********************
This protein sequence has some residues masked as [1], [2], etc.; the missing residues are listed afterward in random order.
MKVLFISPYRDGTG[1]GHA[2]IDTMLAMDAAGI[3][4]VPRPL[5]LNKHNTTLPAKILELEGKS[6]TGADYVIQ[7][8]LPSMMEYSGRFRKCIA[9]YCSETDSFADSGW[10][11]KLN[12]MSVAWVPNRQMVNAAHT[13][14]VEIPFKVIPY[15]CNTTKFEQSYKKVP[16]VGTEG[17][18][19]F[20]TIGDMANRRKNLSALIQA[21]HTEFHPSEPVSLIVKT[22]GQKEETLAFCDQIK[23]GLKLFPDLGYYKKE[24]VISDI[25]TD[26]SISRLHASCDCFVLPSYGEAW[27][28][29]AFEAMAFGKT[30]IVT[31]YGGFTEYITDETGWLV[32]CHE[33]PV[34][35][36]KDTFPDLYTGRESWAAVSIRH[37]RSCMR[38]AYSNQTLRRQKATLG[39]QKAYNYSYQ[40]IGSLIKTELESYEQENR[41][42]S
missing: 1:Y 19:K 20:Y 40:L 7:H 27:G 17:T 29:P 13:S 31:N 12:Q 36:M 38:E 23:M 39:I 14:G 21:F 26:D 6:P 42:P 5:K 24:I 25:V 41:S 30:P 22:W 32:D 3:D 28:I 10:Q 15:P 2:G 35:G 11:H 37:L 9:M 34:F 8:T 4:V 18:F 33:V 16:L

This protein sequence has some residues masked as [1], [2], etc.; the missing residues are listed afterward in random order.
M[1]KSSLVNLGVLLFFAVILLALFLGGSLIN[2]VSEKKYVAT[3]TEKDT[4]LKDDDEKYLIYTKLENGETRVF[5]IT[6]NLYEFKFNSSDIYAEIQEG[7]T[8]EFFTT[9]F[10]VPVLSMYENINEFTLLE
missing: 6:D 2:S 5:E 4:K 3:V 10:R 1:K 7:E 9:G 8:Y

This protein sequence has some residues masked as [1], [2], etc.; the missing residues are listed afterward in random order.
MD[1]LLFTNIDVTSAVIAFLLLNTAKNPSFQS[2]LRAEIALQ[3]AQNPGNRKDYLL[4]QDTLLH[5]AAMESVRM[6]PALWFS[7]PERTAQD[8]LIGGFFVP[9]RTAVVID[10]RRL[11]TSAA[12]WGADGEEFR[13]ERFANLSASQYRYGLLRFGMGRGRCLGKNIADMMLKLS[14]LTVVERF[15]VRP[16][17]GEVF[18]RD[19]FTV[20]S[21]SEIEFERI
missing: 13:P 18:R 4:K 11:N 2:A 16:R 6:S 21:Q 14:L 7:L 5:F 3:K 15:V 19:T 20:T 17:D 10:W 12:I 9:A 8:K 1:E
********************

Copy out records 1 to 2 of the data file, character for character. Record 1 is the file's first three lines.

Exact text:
This protein sequence has some residues masked as [1], [2], etc.; the missing residues are listed afterward in random order.
MKVLFISPYRDGTG[1]GHA[2]IDTMLAMDAAGI[3][4]VPRPL[5]LNKHNTTLPAKILELEGKS[6]TGADYVIQ[7][8]LPSMMEYSGRFRKCIA[9]YCSETDSFADSGW[10][11]KLN[12]MSVAWVPNRQMVNAAHT[13][14]VEIPFKVIPY[15]CNTTKFEQSYKKVP[16]VGTEG[17][18][19]F[20]TIGDMANRRKNLSALIQA[21]HTEFHPSEPVSLIVKT[22]GQKEETLAFCDQIK[23]GLKLFPDLGYYKKE[24]VISDI[25]TD[26]SISRLHASCDCFVLPSYGEAW[27][28][29]AFEAMAFGKT[30]IVT[31]YGGFTEYITDETGWLV[32]CHE[33]PV[34][35][36]KDTFPDLYTGRESWAAVSIRH[37]RSCMR[38]AYSNQTLRRQKATLG[39]QKAYNYSYQ[40]IGSLIKTELESYEQENR[41][42]S
missing: 1:Y 19:K 20:Y 40:L 7:H 27:G 17:T 29:P 13:S 31:N 12:Q 36:M 38:E 23:M 39:I 14:G 21:F 26:D 6:P 42:P 5:K 24:I 25:V 41:S 30:P 22:W 32:D 3:D 28:I 10:Q 15:P 2:G 35:G 11:H 37:L 9:M 34:F 8:T 4:V 18:F 33:V 16:L

This protein sequence has some residues masked as [1], [2], etc.; the missing residues are listed afterward in random order.
M[1]KSSLVNLGVLLFFAVILLALFLGGSLIN[2]VSEKKYVAT[3]TEKDT[4]LKDDDEKYLIYTKLENGETRVF[5]IT[6]NLYEFKFNSSDIYAEIQEG[7]T[8]EFFTT[9]F[10]VPVLSMYENINEFTLLE
missing: 6:D 2:S 5:E 4:K 3:V 10:R 1:K 7:E 9:G 8:Y